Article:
My dad blessed me with a new fly rod for Christmas, and I just couldn't wait until summer to try it out. So this past Saturday saw me embarking on the first fly fishing trip of 09 down at Wind River Canyon, a fabled tail water where legend has it that three to five pound rainbows and browns are there to be taken.
The canyon was beautiful under a light dusting of snow as I bundled up in multiple layers, bag-lady style, complete with fingerless rag wool gloves, and hit the river.
I had never flyfished in the winter before, and I have to say it has its pros and cons. Most of the positives involved things that were missing: there was nobody else on the river except a couple of bait fishermen a quartermile downstream who were gone by the time I geared up. Also, not a rattlesnake in sight. No bugs, either, except for a few hardy midges scooting along on the surface of the river.
Cons? Well, it was cold. Really cold. I can put up with a good bit of cold, but when the guides on my rod started clogging up with ice, it's hard to cast. Hard to navigate, too, with the steep banks frozen and dusted with snow. I did manage to stay out of the river, though, which brings me to another disadvantage to winter fly fishing: If I do this much, I am going to have to invest in a pair of waders. The Wind is a fair sized river by Wyoming standards, and most of the good holes are out of reach from the bank, but it's just to chilly to get in the water this time of year.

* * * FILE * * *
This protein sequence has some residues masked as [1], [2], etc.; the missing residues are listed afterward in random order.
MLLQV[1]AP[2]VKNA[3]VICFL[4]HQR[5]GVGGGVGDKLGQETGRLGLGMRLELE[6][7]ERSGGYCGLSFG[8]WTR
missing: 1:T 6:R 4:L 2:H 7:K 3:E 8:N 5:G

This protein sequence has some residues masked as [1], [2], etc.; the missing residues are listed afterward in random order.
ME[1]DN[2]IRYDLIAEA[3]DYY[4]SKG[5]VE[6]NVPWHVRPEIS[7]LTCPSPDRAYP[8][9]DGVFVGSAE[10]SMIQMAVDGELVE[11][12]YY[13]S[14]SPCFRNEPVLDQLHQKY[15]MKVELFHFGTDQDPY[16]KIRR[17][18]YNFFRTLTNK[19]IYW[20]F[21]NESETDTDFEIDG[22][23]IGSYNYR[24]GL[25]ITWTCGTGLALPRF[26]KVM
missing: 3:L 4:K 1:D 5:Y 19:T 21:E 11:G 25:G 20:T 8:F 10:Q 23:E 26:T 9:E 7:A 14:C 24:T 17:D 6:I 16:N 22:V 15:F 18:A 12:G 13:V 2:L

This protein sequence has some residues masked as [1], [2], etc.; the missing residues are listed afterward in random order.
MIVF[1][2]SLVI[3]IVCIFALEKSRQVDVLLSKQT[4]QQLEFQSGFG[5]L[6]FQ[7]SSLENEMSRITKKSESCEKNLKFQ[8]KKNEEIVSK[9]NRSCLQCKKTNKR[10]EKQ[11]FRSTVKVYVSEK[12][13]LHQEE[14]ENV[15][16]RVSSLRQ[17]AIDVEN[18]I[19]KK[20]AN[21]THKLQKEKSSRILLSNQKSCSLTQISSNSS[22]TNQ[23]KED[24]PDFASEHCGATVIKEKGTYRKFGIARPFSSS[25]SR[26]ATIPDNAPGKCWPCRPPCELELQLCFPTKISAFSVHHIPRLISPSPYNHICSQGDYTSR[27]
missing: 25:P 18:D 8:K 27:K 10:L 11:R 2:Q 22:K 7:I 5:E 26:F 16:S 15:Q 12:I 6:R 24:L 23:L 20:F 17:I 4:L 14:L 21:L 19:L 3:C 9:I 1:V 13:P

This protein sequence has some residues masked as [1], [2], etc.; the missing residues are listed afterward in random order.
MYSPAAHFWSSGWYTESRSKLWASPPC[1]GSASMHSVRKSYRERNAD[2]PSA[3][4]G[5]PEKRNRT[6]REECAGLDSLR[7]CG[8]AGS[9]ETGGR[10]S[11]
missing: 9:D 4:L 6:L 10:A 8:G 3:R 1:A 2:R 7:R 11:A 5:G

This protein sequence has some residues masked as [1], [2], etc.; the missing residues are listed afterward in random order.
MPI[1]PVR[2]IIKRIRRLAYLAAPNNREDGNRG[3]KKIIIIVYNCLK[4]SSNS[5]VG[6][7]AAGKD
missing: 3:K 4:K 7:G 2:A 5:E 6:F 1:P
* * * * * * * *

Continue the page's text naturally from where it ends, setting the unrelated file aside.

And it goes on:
The result? Nothing. Skunked. Whatever the legendary five pound rainbows and browns of the Wind River were hungry for, it was not clumsily presented green wooly buggers or bead head hare's ears.
But I'll be back.
Maybe after it warms up a bit.